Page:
Dead Space 2, one of the most anticipated titles of 2011 has finally been released, but can it hold up to the high expectations set by the fans that swore by the original Dead Space? While the first game of this currently two-part series stands proudly as one of the best survival horror titles of our time, with a strong support of a multitude of positive reviews, the sequel undoubtedly surpasses the original in almost every aspect. Why Dead Space 2 is such an astounding successor is due to the fact that it stayed true to its predecessor all the while slowly revealing new and intuitive features of its own. Its plot flourishes from its former, and also manages to remain familiar with its prior’s style and creativity at the same time opening adequate space for originality and necessary development to take place. Even though the game does reach a satisfactory conclusion, the ending has the feel of a small battle won in an ongoing war.
Dead Space was released October 18th, 2008 by Visceral Games, and is a third-person shooter, which falls under the survival horror genre. You play as Isaac Clarke a man aboard a ship in space where your main goal is to survive a seemingly never ending horde of creatures. Dead Space 2 is a direct sequel to Dead Space, released January 25th, 2011. The games are set in a futuristic environment with amazing amounts of impressive features. If you are a fan of the genre and have not yet had the chance to play Dead Space you should go out and buy a copy as soon as possible.
Before I continue with the finer details of this game I must warn people who want absolutely no spoilers to skip to the last paragraph, even though I have not included any real spoilers at all in this review. If you would rather discover the new features by yourself and not hear about anything Dead Space 2 has to offer other than how good it is, please skip to the last paragraph where you can see my rating of the game and a short review without revealing the new additions in any real detail. For those of you who have not played the first Dead Space, I highly advise you to do so as there is no tutorial which will teach you the controls, and even though there is a very informative video available on the Dead Space 2 DVD you will not feel the full extent of it’s plot line if you have not played the first one. This recap of the first game’s story can be found under the single player mode and is aptly named Previously on Dead Space TM.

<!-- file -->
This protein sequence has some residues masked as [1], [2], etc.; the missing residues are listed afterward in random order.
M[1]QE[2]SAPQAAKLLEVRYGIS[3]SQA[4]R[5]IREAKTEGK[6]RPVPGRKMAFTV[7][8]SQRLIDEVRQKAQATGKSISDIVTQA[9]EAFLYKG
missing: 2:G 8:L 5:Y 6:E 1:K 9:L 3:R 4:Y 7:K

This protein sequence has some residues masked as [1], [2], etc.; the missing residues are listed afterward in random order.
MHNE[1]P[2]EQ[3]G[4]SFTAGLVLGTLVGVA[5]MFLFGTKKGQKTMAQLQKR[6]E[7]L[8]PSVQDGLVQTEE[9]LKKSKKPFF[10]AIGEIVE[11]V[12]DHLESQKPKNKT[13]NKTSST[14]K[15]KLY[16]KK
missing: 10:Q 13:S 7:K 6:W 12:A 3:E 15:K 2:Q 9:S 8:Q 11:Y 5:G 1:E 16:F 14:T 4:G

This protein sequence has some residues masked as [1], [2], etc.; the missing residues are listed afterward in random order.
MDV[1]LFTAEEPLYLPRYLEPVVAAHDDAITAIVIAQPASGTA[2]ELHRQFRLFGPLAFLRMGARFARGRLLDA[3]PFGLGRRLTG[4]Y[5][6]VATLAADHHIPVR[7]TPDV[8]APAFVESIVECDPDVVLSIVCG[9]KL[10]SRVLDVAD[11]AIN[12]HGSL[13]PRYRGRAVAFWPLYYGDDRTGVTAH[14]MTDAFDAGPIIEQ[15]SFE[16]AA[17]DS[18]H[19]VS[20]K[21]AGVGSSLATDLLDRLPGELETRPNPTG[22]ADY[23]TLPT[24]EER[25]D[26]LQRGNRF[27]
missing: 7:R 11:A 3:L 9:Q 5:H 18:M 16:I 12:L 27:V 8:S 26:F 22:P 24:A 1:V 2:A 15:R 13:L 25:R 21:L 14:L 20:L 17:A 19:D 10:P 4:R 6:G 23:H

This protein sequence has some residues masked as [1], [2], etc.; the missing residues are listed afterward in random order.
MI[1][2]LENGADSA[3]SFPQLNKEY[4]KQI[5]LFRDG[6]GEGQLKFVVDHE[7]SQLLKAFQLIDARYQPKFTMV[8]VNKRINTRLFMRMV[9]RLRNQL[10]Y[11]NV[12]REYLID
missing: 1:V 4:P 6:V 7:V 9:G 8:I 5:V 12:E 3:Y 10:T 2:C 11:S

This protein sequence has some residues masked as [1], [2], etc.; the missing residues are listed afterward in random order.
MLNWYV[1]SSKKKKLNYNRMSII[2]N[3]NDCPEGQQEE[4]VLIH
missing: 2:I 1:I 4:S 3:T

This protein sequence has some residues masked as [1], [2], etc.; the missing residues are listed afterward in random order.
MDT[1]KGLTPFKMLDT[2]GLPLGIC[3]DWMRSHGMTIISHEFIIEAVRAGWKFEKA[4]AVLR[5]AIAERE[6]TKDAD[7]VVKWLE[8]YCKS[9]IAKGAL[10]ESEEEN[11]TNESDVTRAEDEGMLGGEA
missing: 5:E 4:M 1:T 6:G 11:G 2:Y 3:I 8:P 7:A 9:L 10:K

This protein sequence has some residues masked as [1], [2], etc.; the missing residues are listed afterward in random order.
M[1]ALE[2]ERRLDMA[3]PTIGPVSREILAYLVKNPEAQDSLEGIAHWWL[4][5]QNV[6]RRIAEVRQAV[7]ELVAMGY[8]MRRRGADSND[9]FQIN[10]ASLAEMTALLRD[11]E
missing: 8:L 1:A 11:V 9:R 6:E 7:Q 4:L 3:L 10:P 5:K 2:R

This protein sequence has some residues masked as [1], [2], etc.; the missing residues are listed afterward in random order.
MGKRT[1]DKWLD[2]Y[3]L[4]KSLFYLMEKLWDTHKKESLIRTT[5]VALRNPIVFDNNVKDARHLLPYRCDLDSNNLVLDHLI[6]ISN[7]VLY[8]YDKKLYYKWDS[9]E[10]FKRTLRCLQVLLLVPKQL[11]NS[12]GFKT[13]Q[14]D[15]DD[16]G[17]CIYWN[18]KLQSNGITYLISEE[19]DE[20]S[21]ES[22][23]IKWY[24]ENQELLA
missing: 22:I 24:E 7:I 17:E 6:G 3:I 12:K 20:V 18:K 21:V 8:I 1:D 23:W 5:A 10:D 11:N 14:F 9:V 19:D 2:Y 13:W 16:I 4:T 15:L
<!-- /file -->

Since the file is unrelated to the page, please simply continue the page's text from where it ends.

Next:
The gameplay of Dead Space 2 is almost identical to its prior, however the player is expected to have slightly quicker reflexes as the surprise and fear factor in this sequel have been dialed up a few dozen notches. If you found the first Dead Space scary (like I did) you will find this one terrifying. For those of you who are familiar with the survival horror genre, imagine Dead Space 2 as frightening as that first time, at the tender age of six, you had the pleasant opportunity of testing the original Doom game. Back when the only other game you played was Where’s Waldo? I know that I was absolutely terrified, but all the same I loved it. Remember the first time you tried playing Silent Hill in the dark? Dead Space 2 manages to keep that same level of intensity, which seems to have escaped most games of this specific genre other than perhaps Alan Wake. While playing the first Dead Space I definitely found it intense, but no where as scary as Doom 3, which is obviously a heavy inspiration to this series. Dead Space 2, on the other hand, blows Doom 3 out of the water, on a pure horror scale I give it 4.5 out of 5 skulls.